It helps soothe our wounded self-respect. After all, it wouldn't feel good to acknowledge that we have resigned ourselves to allowing other people to move their bowels on us. So, we say that we're showing "mercy."

In the case of the saboteurs that we're discussing, they never felt that there was any legitimate right to retaliate. Note that Jeannie tried to contrast our "looking to be offended everytime somebody says something" with what she considers "REAL" wrongs that are being done.

Black female saboteurs feel the same way about Black women that many Whites felt (and some still feel) about Blacks in general: That Black women have NO rights whatsoever that Black men are obligated to respect!
______________________

@DeStouet:

I praise God Almighty for your victory in contacting the police about the grave, Satanic wrong that was done to you! May your steps remain firm along your path of healing and wholeness.

Let me stress this one point before I get into other topics. Don't let anybody try to tell you that making a police report is "retaliation" or "taking revenge." Child molesters running wild & running loose is a matter of public safety! Every adult has the DUTY to report such. . . beings to the proper authorities. These...beings...pose a risk to every single child around them.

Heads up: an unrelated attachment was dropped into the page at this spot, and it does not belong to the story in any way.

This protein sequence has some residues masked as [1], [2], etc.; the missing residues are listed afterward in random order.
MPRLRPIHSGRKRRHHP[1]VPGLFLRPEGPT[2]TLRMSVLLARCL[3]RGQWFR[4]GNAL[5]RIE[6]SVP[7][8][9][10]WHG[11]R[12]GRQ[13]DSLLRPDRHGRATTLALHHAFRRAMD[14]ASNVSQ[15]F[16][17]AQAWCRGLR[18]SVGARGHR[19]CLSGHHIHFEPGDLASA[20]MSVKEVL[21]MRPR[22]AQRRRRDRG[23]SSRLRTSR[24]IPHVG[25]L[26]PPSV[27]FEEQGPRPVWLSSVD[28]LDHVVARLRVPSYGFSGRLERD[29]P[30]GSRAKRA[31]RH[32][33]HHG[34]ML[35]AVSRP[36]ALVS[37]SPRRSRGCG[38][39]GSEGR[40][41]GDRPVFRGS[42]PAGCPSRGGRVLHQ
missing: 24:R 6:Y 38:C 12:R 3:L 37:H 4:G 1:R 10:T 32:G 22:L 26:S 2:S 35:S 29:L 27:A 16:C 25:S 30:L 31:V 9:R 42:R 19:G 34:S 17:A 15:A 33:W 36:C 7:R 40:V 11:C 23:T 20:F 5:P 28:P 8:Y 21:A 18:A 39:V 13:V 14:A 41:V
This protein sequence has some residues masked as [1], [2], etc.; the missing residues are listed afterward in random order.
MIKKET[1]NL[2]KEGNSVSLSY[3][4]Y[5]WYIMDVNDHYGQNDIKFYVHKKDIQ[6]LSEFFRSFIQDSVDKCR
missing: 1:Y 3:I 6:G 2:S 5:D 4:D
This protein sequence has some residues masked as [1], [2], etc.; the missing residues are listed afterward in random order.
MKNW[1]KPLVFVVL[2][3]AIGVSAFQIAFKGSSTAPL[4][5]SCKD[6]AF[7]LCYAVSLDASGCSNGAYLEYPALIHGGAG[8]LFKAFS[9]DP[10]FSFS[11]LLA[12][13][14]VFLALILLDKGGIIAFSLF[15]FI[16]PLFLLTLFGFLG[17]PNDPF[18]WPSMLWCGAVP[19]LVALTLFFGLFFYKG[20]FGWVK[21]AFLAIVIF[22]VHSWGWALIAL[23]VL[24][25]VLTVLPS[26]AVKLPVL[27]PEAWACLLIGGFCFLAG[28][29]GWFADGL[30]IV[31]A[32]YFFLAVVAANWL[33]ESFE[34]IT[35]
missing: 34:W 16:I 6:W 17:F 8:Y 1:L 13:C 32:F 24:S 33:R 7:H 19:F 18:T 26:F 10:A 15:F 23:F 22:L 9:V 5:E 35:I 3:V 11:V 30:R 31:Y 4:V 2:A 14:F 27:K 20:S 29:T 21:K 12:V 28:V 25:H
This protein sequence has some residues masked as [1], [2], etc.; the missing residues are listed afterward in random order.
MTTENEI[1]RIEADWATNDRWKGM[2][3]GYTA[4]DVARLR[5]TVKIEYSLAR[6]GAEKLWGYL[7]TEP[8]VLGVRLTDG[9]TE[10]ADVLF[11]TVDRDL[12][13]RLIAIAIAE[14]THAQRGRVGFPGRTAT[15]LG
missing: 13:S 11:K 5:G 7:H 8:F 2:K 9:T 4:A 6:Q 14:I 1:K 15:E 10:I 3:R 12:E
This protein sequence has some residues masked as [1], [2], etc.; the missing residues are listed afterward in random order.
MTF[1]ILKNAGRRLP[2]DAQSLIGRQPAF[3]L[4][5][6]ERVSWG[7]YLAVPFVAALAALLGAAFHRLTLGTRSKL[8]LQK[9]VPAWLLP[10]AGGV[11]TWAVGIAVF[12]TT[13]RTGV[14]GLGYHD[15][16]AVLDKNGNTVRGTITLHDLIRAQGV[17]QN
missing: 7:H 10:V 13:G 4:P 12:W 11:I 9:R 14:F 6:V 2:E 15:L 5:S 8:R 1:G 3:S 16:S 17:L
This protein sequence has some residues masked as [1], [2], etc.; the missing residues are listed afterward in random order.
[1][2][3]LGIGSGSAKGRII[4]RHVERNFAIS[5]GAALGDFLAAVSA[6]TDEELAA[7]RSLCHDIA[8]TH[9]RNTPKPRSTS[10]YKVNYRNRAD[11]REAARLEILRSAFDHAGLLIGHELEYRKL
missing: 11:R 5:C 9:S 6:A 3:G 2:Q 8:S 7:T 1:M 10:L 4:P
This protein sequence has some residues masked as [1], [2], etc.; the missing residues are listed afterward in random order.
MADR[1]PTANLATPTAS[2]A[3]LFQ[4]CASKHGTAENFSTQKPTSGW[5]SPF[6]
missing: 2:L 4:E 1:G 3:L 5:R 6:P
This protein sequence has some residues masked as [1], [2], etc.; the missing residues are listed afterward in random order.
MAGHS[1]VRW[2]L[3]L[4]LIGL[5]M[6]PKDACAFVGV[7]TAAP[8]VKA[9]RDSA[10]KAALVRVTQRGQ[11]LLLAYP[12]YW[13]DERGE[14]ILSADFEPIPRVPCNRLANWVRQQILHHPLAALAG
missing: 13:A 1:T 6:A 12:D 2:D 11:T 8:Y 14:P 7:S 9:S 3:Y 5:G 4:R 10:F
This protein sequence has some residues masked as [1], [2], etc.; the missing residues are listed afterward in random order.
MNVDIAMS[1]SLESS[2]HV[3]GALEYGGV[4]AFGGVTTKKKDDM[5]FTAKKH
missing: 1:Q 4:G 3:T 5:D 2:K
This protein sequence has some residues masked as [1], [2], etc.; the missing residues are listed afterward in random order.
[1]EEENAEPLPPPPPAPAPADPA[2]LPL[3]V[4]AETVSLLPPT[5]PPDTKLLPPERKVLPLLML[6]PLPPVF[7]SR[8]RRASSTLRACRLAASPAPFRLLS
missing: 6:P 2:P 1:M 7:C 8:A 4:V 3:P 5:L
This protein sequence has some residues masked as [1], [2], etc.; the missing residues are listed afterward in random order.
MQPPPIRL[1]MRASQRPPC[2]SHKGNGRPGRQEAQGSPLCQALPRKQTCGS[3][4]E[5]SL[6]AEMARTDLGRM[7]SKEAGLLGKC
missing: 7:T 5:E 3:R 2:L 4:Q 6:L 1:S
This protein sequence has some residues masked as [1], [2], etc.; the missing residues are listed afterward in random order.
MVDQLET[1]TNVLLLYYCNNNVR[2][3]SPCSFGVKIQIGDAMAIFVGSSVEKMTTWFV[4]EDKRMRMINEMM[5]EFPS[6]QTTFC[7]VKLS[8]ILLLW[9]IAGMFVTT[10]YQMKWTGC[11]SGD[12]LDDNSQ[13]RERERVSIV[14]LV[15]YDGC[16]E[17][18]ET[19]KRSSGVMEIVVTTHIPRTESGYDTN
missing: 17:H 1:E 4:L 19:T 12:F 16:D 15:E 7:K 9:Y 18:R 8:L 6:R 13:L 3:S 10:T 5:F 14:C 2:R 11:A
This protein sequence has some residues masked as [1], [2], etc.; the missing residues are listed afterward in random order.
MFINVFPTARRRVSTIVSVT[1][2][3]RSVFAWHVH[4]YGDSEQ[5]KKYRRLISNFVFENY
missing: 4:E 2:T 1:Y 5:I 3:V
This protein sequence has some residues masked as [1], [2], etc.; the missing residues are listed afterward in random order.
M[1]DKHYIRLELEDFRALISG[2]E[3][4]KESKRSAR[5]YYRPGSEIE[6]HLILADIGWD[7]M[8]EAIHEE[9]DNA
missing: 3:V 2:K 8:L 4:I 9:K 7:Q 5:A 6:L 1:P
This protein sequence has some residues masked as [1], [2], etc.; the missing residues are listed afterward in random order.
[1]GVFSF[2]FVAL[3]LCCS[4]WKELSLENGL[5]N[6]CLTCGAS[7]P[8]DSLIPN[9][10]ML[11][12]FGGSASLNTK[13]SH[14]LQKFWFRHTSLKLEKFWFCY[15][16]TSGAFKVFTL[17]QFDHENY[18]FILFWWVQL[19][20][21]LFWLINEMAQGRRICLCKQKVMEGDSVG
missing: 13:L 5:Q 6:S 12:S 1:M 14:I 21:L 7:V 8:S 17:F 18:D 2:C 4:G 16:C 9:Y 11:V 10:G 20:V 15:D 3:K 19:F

About fake mercy: Is it "merciful" to enable these...beings...to compound their sins? Most Black folks like to claim to be spiritual people. So I would ask such persons how is it showing "mercy" to enable people to add more & more gasoline to the lake of fire that is awaiting them?

It is reported that the Prophet Muhammad (PBUH) instructed Muslims to help fellow Muslims, whether they are oppressed or the oppressor. This caused much confusion until he finished the statement and explained that you help the Muslim oppressor by stopping him from continuing to engage in oppression. You help the wrongdoer by stopping him from committing additional wrongs.

About BW aiding & abetting the oppression of other BW: I think it's about envy at the core. The thinking is: "Why should you have it any better than me? Who are you to insist upon a life filled with abundance and joy? Especially since I've settled for so little. Screw you."

As far as I'm concerned, these types of BW are the moral equivalent of the Arab/Pakistani/Afghan women who cooperate with the "honor"-inspired murders of their own daughters. They. Are. Scum. [See, I'm not biting my tongue with this comment.]

Finally, thank you, DeStouet, for your kind words about my comments. I'm just trying to pay it forward. I've mentioned this before, but I'll say it again. The Dunbar Village Atrocity and its aftermath shocked me out of the Black Nationalist trance I had been in for the past 20-odd years since college.